Let’s set the scene: I’m brand new as the first Product Documentalist at a promising scale-up. As I attend trainings and initial meetings, I hear a million terms (to be expected). It didn’t take long for me to realize, however, that different departments used different terms to refer to the same thing, plus a single term could sometimes refer to different things for different people.

We discussed over a dozen terms during this iteration. For the sake of this article, let’s consider one example: the terms client, customer, brand, and partner. Senior leadership and sales used partner, marketing used brand, and everyone else used a mix of client and customer to refer to the same people. Simultaneously, some teams used the term client to refer to our client’s clients.

This left me, an L1 English speaker and documentation specialist, confused. I could only imagine how my fellow newcomers were feeling—until I asked them and learned that they felt just as lost as I did.

And so begins the terminology standardization project.

Terminology Standardization Process

I paired up with Leela Rasa, my colleague in UX research, to make this project a success. So, what did we do? After a couple of false starts, we came up with this process:

terminology infographic

 

We could probably write a dissertation about the process, but that is outside of the scope of this article. Let’s go over a few key points from this schema:

  • Anybody from the company can identify terminology we need to discuss. The need might arise because a term is unclear, inconsistent, or simply no longer serves us. We’re in charge, not the words themselves.
  • The company had already tried to standardize terminology, so we gathered those resources.
  • We collected feedback through a company-wide survey and also through observation, written materials, and conversations.
  • All feedback was compiled and grouped into key learnings.
  • The committee consisted of people who provided thoughtful feedback, were open to discourse and represented a cross-section of the company.
  • All committee members, regardless of experience level, role, or years at the company, had an equal voice. We trusted everyone to represent the needs of their departments and users.
  • We held multiple video calls as a committee and limited discussions about each term to 20 minutes whenever possible.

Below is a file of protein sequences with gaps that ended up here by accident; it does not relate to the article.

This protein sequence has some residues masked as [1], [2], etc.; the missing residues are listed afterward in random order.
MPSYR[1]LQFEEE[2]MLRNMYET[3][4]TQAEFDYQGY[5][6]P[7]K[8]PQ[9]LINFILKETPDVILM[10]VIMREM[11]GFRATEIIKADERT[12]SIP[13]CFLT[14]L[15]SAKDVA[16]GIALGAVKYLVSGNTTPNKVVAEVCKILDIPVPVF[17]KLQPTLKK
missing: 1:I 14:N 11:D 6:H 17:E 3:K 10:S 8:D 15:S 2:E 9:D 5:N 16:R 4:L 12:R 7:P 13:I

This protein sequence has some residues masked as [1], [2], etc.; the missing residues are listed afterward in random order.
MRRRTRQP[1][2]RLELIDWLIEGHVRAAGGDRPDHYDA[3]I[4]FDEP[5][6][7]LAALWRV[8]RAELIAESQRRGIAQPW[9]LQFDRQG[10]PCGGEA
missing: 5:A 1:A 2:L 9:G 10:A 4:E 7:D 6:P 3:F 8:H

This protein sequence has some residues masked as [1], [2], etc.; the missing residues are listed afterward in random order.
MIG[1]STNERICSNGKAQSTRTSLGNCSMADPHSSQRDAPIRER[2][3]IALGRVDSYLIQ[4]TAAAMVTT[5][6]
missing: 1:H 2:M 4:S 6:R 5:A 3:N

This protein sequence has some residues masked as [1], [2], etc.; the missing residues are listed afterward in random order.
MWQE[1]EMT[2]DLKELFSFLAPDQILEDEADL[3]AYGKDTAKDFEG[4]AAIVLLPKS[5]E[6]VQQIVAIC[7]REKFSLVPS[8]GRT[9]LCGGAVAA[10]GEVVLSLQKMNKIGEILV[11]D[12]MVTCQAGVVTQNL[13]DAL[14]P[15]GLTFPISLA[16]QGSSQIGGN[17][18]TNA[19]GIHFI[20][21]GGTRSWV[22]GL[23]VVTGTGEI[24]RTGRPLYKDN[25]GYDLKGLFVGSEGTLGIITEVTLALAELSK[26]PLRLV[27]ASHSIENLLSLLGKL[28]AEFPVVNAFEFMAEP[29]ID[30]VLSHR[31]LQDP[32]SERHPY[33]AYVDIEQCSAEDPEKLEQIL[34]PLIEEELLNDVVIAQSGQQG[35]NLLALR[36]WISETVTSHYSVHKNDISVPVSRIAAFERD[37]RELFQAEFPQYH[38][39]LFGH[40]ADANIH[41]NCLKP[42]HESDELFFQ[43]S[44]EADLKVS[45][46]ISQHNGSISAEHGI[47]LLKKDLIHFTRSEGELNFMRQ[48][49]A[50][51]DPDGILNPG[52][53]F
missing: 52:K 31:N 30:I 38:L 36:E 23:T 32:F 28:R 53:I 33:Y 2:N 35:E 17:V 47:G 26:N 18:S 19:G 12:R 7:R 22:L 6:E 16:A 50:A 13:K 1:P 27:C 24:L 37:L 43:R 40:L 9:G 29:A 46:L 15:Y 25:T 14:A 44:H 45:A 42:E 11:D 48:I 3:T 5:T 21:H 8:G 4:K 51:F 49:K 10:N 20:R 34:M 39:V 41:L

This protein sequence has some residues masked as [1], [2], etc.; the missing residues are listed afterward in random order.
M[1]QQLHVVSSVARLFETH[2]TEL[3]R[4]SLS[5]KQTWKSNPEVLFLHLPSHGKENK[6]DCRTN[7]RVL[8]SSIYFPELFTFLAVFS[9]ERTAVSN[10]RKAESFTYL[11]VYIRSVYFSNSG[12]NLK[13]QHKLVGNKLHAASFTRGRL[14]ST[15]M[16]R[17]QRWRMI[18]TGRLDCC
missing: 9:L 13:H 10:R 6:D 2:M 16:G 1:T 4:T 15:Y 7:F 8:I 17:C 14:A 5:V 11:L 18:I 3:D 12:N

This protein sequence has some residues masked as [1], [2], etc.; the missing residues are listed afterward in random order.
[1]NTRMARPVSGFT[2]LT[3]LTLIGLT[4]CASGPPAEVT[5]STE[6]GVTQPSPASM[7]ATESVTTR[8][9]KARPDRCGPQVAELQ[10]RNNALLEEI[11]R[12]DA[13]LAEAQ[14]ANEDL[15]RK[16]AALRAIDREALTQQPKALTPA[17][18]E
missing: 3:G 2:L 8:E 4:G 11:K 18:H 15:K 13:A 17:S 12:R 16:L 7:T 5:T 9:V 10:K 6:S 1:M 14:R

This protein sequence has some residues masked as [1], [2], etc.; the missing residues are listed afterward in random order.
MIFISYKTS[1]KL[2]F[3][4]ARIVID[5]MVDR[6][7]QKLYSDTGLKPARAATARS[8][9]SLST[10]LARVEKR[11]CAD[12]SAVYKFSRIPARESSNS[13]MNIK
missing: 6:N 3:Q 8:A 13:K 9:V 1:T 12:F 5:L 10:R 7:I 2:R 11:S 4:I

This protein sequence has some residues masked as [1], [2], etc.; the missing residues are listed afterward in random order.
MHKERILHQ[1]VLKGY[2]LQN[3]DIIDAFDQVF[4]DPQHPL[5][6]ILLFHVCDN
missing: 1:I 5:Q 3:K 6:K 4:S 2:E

• We voted using an agree, agree with reservations, stand aside, and block metric as described by the UK organization Seeds of Change.

Not mind-blowing, but stabilizing results

Thanks to this process, we chose client as our term for customer, brand, partner, and client. We’ll use this term in all internal communications as well as throughout our user interfaces and documentation. We also defined a different term to refer to our client’s clients. Nonetheless, people are still free to use other terms as appropriate in external conversations; we aren’t trying to stop our CEO from talking with a big client and calling them a partner, if you catch my drift.

Is the term client new? Earth-shattering? Mind-blowing? No.

However, it is stabilizing. Company-wide, everyone now understands what we mean when we say client; we’re not losing time anymore asking for clarification. I chose client for this article because it is understood universally, but imagine this kind of standardization around what we call our actual product and our user groups. Standardization unites everyone at the same starting point so we can move forward together.

Implementing the new terminology

Now that we have our official term for client, how do we implement it into our daily work? We suggest setting expectations for company-wide participation. Ideally, everyone will transition to these terms verbally right away. Widely-used documentation and internal trainings will be updated within a few weeks. We have a plan in place to update all of our user interfaces by the end of the year. Other teams that require more hands-on work to implement the changes will come up with a plan with their management. We’re still in the implementation phase, so perhaps we’ll report back in a few months!

Use this process

Do you want to engage in this process yourself? Here are some tips based on our experience.

  1. Have buy-in from senior leadership.
  2. Have a two-person team leading & facilitating the process.
  3. Consider all perspectives by collecting feedback in an equitable way.
  4. Appoint the committee carefully—this will make all the difference!
  5. Put in the time to prepare your committee materials well.
  6. Share, share, and share some more about how the process is going. This will help with company-wide acceptance.

Conclusion

So, what’s in a term?

Stability. Unity. Growth. Vision.

Please let us know what you think, and report back with your experience if you use this process!